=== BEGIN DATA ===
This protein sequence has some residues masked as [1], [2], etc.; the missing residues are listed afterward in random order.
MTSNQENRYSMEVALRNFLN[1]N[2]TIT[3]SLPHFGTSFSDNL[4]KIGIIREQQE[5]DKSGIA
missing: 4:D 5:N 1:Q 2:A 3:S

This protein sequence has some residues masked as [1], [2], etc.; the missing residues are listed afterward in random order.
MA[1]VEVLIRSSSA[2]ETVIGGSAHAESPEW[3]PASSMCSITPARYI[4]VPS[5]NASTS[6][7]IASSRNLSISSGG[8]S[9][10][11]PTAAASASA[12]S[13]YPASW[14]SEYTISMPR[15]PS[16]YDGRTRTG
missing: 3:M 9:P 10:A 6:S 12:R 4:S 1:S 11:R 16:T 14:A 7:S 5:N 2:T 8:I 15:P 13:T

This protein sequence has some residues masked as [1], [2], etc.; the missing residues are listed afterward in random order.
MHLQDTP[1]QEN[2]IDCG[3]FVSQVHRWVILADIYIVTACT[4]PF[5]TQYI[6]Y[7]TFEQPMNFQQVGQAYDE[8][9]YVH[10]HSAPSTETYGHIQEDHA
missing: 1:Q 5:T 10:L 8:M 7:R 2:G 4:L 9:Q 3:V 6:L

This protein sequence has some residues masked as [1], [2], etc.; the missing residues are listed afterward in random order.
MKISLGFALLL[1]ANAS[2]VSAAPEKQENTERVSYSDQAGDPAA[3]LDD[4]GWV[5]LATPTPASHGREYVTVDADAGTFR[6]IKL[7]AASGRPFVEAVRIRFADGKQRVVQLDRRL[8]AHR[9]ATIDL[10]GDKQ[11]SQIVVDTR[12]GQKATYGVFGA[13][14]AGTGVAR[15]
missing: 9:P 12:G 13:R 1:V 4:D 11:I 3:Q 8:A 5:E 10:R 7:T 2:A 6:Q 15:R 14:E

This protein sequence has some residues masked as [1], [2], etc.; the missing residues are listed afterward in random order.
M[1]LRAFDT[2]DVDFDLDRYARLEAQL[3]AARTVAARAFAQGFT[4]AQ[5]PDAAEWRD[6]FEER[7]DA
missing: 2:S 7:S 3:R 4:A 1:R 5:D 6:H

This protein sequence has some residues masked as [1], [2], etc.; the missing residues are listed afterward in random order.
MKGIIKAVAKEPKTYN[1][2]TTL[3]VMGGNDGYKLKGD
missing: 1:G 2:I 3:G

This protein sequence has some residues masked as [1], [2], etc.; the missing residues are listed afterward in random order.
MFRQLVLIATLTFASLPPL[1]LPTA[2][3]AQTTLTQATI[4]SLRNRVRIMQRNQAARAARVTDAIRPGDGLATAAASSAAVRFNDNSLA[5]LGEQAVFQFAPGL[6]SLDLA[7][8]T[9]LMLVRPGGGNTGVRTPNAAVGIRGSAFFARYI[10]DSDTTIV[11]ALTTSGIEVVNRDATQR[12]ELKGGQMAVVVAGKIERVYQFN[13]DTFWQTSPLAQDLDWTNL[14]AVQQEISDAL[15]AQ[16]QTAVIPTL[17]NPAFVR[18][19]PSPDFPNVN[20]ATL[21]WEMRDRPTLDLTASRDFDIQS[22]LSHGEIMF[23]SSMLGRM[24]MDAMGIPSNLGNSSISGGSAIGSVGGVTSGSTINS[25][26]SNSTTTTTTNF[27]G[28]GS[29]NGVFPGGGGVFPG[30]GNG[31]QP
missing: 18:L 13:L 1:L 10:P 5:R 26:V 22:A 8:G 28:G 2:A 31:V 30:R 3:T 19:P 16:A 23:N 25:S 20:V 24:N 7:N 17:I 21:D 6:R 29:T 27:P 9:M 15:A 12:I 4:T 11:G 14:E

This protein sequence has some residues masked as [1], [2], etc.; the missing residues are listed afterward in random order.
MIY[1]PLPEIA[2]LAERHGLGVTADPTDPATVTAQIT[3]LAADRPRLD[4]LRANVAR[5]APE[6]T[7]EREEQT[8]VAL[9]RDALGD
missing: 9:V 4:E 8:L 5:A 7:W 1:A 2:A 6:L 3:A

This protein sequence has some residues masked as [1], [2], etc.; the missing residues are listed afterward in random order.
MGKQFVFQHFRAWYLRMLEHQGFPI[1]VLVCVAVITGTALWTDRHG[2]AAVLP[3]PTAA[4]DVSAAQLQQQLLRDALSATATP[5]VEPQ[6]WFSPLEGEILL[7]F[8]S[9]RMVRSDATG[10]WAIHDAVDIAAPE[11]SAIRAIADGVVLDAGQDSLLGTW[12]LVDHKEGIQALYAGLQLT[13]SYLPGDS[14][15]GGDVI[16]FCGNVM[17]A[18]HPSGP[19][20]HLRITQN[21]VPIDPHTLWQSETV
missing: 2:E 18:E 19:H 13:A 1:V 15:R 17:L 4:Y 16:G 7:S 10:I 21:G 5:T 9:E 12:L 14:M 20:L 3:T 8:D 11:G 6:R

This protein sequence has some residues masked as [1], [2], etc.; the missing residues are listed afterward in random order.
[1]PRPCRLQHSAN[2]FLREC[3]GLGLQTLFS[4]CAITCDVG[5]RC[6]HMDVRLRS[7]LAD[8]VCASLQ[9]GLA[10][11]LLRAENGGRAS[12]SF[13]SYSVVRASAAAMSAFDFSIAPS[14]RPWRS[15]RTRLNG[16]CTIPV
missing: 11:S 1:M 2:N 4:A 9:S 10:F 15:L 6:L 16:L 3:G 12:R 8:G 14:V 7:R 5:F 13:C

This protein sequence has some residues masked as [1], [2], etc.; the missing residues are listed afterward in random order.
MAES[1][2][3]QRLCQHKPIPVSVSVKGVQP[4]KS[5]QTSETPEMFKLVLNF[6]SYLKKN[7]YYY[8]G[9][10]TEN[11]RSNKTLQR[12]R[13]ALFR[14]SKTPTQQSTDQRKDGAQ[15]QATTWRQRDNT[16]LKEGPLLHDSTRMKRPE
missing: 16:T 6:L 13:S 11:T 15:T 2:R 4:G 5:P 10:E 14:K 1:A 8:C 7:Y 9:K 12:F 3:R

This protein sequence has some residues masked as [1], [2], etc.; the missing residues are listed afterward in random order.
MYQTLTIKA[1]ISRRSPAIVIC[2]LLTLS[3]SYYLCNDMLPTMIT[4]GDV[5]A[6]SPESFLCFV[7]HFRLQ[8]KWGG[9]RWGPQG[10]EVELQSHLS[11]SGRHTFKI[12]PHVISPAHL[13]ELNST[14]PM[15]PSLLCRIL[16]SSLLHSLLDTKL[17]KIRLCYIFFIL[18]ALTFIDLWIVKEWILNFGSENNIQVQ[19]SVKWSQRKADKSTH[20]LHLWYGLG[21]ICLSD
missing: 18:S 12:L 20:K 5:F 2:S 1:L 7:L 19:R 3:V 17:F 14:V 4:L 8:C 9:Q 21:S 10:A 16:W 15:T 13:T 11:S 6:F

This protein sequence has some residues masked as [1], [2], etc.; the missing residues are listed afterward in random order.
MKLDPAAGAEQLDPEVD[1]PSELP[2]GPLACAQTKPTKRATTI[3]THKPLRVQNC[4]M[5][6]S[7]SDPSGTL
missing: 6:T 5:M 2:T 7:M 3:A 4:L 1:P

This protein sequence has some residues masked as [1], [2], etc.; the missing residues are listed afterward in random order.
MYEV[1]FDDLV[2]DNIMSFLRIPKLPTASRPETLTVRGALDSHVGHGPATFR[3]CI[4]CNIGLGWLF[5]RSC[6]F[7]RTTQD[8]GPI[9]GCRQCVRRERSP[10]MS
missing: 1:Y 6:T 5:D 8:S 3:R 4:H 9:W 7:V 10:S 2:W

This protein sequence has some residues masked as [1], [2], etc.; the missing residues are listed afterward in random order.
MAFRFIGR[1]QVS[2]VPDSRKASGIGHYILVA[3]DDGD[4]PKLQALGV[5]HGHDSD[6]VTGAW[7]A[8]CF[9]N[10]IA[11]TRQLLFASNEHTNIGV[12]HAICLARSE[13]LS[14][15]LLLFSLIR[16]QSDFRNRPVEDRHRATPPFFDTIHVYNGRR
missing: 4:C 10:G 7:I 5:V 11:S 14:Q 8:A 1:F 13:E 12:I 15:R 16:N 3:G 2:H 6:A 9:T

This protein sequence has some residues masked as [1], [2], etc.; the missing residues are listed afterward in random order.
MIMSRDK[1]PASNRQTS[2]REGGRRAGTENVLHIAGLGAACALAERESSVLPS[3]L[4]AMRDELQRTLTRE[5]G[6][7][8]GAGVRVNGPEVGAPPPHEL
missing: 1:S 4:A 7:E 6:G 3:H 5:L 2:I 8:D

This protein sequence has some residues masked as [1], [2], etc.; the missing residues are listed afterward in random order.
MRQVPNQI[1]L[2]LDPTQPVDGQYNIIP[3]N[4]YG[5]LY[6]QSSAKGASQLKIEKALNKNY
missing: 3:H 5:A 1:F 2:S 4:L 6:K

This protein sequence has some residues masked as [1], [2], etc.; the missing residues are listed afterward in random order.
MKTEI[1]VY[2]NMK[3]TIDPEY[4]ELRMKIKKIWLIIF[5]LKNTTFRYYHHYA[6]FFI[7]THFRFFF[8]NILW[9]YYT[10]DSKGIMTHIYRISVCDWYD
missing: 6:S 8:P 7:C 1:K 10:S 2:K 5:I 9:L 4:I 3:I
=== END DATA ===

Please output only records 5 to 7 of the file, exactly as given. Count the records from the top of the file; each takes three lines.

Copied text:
This protein sequence has some residues masked as [1], [2], etc.; the missing residues are listed afterward in random order.
M[1]LRAFDT[2]DVDFDLDRYARLEAQL[3]AARTVAARAFAQGFT[4]AQ[5]PDAAEWRD[6]FEER[7]DA
missing: 2:S 7:S 3:R 4:A 1:R 5:D 6:H

This protein sequence has some residues masked as [1], [2], etc.; the missing residues are listed afterward in random order.
MKGIIKAVAKEPKTYN[1][2]TTL[3]VMGGNDGYKLKGD
missing: 1:G 2:I 3:G

This protein sequence has some residues masked as [1], [2], etc.; the missing residues are listed afterward in random order.
MFRQLVLIATLTFASLPPL[1]LPTA[2][3]AQTTLTQATI[4]SLRNRVRIMQRNQAARAARVTDAIRPGDGLATAAASSAAVRFNDNSLA[5]LGEQAVFQFAPGL[6]SLDLA[7][8]T[9]LMLVRPGGGNTGVRTPNAAVGIRGSAFFARYI[10]DSDTTIV[11]ALTTSGIEVVNRDATQR[12]ELKGGQMAVVVAGKIERVYQFN[13]DTFWQTSPLAQDLDWTNL[14]AVQQEISDAL[15]AQ[16]QTAVIPTL[17]NPAFVR[18][19]PSPDFPNVN[20]ATL[21]WEMRDRPTLDLTASRDFDIQS[22]LSHGEIMF[23]SSMLGRM[24]MDAMGIPSNLGNSSISGGSAIGSVGGVTSGSTINS[25][26]SNSTTTTTTNF[27]G[28]GS[29]NGVFPGGGGVFPG[30]GNG[31]QP
missing: 18:L 13:L 1:L 10:P 5:R 26:V 22:A 8:G 28:G 2:A 31:V 30:R 3:T 19:P 16:A 23:N 25:S 20:V 24:N 7:N 17:I 21:D 6:R 29:T 27:P 9:M 15:A 12:I 4:T 11:G 14:E